[Short] How the word “but” destroys your connections

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Using the word “but” – especially when giving complimentary feedback – can absolutely destroy the message. “But” is an abbreviation for “be out”. In other words, you’re saying that whatever came before the “but” is now out; “but” throws away and disregards whatever came before it. If I say to you, “Oh you did a really good job but you screwed up that little thing over there,” you don’t even remember the bit about doing a good job. You dismiss that entirely, right? All you hear is criticism. The word “but” is not really the problem, it’s the order in which things go around the “but”. By making a habit of reversing that order, your feedback can be much more powerful and so much better received. Put the positive last rather than first. Emphasize that the criticism is the least important point. If I say, “You did one little mistake right there, but overall you did an excellent job,” you’re more likely to receive the positive. Just making that reversal can totally change how people hear your feedback.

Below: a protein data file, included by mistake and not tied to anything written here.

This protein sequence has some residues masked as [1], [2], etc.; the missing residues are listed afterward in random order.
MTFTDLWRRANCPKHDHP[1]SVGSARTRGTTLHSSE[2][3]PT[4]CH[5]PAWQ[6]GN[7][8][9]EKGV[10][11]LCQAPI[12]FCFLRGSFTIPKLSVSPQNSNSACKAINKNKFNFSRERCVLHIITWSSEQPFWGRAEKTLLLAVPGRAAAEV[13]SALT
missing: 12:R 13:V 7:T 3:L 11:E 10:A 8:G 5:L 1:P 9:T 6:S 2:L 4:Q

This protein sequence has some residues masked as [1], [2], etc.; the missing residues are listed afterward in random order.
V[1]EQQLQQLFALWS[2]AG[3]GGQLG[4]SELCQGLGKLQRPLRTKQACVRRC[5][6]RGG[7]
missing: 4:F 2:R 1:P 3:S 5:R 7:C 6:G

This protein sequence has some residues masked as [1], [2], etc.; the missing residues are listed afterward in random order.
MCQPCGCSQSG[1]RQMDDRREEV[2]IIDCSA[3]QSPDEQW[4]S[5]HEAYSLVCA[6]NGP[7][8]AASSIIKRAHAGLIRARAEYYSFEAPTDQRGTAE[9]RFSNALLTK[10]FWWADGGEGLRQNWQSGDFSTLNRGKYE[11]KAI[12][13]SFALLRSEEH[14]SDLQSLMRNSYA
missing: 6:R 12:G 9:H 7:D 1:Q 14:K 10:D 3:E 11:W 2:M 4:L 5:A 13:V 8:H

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One Response

  1. I’ve found the best way to deliver feedback is actually to keep positive and negative separate – 2 different conversations.

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